But, the final and over-riding argument should be that working in partnership is a win-win. If an ESP helps a mailer achieve excellent deliverability then more money will be made by the mailer and a key reason why mailers become unsettled with their ESP is avoided. But this cannot happen without trust and commitment on both sides.

Please login or register to add a comment.

Contribute Now!

Loving our articles? Do you have an insightful post that you want to shout about? Well, you've come to the right place! We are always looking for fresh Doughnuts to be a part of our community.

Popular Articles

See all
Digital Marketing Vs. Traditional Marketing: Which One Is Better?

Digital Marketing Vs. Traditional Marketing: Which One Is Better?

What's the difference between digital marketing and traditional marketing, and why does it matter? The answers may surprise you.

Julie Cave
Julie Cave 14 July 2016
Read more
4 Important Digital Marketing Channels You Should Know About

4 Important Digital Marketing Channels You Should Know About

It goes without saying that a company can't do without digital marketing in today's world.

Digital Doughnut Contributor
Digital Doughnut Contributor 5 November 2014
Read more
If You’re A Social Media Manager, UGC Should Be Your Top Priority

If You’re A Social Media Manager, UGC Should Be Your Top Priority

It’s high time that the marketing world rethinks what an effective social media manager actually does. Hint: it’s not chasing “likes” or showing off their follower counts. Let’s face it: so many brands today totally miss the mark when it comes to their social content. Maybe their posts come off as too “salesy.” Perhaps they’re pushing too hard, leaving their followers behind in an endless trail of “look at me” posts.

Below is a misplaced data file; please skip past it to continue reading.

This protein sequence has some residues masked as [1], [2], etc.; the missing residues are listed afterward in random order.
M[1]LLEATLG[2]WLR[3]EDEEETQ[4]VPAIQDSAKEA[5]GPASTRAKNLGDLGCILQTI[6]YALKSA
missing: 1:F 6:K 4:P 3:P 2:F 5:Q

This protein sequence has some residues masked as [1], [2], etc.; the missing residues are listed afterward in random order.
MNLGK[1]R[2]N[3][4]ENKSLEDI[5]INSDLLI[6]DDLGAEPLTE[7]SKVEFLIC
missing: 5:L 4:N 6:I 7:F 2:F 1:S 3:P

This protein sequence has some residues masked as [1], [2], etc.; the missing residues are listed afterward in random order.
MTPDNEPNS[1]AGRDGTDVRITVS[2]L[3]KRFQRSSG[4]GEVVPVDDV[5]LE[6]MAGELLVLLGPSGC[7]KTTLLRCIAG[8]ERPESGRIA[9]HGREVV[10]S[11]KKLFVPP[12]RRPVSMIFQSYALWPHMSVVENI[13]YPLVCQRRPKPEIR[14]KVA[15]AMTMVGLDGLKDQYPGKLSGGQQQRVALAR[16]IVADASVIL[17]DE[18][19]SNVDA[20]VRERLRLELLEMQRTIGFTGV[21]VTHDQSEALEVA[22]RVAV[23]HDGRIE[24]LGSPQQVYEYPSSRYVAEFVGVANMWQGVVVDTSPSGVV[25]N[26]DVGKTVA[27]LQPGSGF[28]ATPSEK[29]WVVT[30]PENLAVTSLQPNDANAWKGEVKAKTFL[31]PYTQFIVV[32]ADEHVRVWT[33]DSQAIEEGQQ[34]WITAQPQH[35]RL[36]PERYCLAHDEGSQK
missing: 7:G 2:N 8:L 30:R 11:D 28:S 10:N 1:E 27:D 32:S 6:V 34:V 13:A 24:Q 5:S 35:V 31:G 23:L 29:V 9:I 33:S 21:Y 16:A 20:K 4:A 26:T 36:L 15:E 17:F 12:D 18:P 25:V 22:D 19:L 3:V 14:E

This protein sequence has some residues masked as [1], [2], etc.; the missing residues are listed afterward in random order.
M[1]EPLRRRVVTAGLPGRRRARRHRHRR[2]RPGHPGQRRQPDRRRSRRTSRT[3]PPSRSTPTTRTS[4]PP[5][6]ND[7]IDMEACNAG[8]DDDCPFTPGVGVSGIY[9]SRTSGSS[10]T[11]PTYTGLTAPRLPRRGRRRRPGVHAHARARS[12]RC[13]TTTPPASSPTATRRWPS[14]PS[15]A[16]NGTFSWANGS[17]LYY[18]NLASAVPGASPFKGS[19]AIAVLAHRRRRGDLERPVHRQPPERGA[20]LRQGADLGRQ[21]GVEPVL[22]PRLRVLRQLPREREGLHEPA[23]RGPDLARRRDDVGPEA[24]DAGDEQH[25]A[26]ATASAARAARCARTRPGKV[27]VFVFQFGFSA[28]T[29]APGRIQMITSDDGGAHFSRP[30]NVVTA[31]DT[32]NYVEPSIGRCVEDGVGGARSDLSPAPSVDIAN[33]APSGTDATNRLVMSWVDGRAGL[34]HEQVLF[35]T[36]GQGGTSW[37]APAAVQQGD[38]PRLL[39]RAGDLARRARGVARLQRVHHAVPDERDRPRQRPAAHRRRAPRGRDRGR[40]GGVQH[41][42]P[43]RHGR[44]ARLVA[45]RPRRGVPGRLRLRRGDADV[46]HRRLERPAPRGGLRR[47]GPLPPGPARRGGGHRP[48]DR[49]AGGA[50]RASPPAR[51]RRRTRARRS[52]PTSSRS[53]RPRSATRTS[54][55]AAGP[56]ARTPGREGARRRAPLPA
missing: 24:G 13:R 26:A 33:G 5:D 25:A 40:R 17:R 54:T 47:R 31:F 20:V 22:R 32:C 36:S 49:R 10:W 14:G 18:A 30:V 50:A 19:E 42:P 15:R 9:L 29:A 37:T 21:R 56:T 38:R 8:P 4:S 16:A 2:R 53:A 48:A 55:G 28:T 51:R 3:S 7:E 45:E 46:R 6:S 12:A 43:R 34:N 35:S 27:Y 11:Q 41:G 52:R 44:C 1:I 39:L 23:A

Luisana Cartay
Luisana Cartay 11 September 2017
Read more
Customer Journey Mapping: A Real-Life Approach to Your Digital Marketing Strategy

Customer Journey Mapping: A Real-Life Approach to Your Digital Marketing Strategy

As financial services and insurance (FSI) companies strive to deliver the seamless multi-channel customer experience, the traditional marketing model has been radically reimagined. Innovative institutions are showing how cross-functional teams focusing on the customer journey can work to develop a single view of the customer – an approach that can bring tangible rewards. Yet research shows that large institutions still have some way to go in maximising the return on their investment in this area.

Aoife McIlraith
Aoife McIlraith 18 September 2017
Read more
10 Marketing Lessons From Apple [Infographic]

10 Marketing Lessons From Apple [Infographic]

The 10-year-old kid, selling ice cold fresh lemonade on the street corner in your local neighbourhood had it right. He or she may not have realized it but the simple marketing strategy that they accidentally and innocently came up with works perfectly on the people strolling by on their daily walk.

Ellie Summers
Ellie Summers 19 September 2017
Read more